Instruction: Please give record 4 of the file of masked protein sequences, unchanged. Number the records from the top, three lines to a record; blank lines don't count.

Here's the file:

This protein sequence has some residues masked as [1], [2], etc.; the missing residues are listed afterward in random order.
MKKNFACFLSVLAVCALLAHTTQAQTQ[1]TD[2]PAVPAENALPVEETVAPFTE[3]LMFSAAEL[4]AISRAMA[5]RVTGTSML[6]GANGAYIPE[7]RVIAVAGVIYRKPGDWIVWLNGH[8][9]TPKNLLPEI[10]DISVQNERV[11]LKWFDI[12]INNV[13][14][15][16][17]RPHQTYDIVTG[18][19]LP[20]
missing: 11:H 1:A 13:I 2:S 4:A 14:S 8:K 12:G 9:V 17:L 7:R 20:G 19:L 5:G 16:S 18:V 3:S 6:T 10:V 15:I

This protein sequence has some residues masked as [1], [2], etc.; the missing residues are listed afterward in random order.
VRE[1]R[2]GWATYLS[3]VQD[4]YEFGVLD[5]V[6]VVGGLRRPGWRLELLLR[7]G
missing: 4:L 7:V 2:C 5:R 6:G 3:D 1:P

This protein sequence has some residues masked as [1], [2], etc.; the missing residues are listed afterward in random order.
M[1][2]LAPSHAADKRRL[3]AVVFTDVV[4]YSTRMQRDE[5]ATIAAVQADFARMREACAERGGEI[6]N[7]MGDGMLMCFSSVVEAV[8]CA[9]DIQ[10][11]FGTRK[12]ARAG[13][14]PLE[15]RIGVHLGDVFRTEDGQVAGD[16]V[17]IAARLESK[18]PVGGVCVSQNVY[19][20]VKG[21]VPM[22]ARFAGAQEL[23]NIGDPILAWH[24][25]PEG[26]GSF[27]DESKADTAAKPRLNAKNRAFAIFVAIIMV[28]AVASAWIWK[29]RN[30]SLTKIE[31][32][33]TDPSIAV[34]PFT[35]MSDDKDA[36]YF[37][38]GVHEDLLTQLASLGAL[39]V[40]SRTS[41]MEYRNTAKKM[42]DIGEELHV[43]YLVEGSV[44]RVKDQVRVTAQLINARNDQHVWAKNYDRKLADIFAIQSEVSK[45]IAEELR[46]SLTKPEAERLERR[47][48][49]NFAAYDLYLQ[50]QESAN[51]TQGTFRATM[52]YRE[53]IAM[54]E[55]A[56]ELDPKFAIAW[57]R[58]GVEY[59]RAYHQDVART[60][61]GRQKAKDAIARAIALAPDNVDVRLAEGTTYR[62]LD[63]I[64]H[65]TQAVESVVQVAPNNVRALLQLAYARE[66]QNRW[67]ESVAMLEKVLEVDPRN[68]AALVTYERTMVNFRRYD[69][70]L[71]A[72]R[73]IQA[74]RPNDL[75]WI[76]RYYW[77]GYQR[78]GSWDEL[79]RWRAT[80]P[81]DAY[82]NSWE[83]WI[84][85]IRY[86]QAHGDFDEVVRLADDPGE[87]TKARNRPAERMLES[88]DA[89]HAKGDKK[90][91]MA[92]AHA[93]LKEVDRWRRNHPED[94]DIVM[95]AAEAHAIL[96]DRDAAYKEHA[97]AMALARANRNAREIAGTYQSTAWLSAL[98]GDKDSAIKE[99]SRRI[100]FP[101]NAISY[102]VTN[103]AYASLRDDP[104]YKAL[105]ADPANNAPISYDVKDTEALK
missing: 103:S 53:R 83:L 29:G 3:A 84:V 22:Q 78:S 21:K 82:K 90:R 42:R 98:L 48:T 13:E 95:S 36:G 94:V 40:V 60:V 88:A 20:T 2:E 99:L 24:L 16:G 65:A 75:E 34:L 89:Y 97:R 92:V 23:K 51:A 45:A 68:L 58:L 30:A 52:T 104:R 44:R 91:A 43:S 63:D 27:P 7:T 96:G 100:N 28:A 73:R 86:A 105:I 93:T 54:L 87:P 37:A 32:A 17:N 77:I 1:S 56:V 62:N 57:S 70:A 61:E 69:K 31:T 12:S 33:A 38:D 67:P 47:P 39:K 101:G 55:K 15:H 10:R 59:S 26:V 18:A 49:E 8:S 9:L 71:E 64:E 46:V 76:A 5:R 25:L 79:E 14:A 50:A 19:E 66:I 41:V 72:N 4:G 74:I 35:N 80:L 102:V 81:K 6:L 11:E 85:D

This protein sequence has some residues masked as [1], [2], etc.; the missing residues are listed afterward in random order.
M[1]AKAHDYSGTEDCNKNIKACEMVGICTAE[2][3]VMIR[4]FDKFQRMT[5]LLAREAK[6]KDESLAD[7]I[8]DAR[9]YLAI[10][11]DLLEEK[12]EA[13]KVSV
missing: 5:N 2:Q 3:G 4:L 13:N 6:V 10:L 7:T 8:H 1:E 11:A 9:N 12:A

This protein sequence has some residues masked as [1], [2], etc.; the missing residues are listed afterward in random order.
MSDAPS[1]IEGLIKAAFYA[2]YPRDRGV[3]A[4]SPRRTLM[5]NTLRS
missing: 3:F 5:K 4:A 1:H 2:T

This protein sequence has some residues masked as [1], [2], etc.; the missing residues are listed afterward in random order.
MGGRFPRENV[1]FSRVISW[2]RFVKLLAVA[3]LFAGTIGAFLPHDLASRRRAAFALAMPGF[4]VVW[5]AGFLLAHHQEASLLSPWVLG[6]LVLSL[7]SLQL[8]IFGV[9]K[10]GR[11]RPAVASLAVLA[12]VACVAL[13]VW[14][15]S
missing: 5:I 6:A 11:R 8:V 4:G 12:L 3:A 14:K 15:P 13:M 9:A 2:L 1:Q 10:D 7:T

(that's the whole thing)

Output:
This protein sequence has some residues masked as [1], [2], etc.; the missing residues are listed afterward in random order.
M[1]AKAHDYSGTEDCNKNIKACEMVGICTAE[2][3]VMIR[4]FDKFQRMT[5]LLAREAK[6]KDESLAD[7]I[8]DAR[9]YLAI[10][11]DLLEEK[12]EA[13]KVSV
missing: 5:N 2:Q 3:G 4:L 13:N 6:V 10:L 7:T 8:H 1:E 11:A 9:N 12:A